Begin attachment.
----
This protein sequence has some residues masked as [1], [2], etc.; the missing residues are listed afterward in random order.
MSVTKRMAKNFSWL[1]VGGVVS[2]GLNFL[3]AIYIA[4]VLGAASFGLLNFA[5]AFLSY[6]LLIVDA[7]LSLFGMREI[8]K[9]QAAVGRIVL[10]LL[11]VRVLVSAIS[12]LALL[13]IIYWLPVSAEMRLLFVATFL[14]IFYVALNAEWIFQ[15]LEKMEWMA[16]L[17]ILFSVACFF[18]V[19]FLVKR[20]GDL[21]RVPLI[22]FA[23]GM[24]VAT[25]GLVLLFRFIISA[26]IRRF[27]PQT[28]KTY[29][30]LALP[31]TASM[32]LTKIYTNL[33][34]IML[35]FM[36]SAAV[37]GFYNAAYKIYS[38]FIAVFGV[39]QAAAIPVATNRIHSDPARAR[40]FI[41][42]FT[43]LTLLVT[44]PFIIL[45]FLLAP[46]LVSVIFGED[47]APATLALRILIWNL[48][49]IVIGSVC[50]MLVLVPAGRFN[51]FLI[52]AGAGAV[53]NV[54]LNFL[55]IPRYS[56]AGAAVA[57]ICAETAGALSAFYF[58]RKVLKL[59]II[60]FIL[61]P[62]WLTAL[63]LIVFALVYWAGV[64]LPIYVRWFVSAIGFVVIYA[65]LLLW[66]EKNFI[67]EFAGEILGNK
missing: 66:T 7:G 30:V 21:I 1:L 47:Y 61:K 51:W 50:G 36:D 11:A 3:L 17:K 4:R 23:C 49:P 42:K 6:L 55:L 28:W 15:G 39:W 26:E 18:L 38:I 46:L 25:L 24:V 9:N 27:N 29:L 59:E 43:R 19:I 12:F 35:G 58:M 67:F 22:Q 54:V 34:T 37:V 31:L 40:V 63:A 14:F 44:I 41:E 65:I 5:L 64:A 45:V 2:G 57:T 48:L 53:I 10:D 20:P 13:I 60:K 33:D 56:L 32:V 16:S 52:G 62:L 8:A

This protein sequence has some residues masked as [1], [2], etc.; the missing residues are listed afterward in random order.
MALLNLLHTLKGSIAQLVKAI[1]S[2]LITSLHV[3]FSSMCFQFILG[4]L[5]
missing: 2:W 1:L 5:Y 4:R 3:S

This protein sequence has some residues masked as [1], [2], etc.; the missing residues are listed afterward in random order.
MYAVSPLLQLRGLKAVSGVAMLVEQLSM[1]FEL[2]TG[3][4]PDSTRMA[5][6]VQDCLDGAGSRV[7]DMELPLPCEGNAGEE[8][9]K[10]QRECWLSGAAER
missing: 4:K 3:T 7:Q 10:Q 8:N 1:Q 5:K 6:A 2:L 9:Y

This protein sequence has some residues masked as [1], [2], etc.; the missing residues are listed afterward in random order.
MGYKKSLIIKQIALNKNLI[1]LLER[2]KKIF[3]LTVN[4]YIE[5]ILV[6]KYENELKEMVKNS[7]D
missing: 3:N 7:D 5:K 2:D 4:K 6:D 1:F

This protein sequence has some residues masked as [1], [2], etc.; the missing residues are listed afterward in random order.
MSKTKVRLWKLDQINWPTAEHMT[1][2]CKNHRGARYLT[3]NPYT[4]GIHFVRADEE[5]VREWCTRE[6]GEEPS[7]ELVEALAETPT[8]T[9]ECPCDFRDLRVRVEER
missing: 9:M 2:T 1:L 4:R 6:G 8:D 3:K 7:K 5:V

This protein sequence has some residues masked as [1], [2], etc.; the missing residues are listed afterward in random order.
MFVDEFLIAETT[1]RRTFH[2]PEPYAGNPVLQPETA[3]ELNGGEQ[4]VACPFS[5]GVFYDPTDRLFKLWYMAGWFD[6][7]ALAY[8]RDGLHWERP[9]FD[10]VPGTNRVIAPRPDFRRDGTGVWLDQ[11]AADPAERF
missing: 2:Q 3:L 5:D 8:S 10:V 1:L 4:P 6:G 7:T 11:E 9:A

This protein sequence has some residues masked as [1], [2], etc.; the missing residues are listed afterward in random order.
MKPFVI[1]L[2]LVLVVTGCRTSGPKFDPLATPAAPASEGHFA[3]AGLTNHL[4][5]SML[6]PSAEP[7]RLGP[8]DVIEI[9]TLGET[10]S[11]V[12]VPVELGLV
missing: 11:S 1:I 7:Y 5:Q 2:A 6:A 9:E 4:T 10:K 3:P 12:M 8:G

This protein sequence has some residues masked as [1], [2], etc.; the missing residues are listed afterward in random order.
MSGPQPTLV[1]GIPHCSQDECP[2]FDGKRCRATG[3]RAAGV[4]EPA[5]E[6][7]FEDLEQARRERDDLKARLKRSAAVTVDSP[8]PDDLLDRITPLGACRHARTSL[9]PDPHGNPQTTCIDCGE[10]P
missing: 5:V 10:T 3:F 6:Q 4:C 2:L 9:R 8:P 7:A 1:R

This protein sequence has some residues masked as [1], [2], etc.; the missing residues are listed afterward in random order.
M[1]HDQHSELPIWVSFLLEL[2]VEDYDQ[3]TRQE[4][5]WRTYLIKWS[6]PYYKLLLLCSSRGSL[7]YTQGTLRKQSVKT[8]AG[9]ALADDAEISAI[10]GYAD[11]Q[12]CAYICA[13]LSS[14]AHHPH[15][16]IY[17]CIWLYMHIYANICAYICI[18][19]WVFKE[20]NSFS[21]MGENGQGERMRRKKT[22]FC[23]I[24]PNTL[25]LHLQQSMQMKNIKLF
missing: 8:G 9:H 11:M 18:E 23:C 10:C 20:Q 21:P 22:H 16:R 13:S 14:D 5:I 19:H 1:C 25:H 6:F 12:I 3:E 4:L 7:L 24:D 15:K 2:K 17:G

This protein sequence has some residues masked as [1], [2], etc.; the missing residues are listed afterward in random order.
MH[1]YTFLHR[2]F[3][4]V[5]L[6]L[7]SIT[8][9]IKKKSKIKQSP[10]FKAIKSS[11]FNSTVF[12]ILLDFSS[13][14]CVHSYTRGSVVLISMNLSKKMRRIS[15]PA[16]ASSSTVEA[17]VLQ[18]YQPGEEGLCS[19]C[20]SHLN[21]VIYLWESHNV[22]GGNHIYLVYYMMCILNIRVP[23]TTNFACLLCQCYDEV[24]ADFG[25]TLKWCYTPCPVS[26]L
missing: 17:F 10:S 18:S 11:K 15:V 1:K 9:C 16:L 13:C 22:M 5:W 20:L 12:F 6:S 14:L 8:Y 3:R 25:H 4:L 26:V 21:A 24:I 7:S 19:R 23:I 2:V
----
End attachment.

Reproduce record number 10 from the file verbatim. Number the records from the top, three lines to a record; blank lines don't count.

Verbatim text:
This protein sequence has some residues masked as [1], [2], etc.; the missing residues are listed afterward in random order.
MH[1]YTFLHR[2]F[3][4]V[5]L[6]L[7]SIT[8][9]IKKKSKIKQSP[10]FKAIKSS[11]FNSTVF[12]ILLDFSS[13][14]CVHSYTRGSVVLISMNLSKKMRRIS[15]PA[16]ASSSTVEA[17]VLQ[18]YQPGEEGLCS[19]C[20]SHLN[21]VIYLWESHNV[22]GGNHIYLVYYMMCILNIRVP[23]TTNFACLLCQCYDEV[24]ADFG[25]TLKWCYTPCPVS[26]L
missing: 17:F 10:S 18:S 11:K 15:V 1:K 9:C 16:L 13:C 22:M 5:W 20:L 12:F 6:S 14:L 8:Y 3:R 25:H 4:L 26:V 21:A 24:I 7:S 19:R 23:I 2:V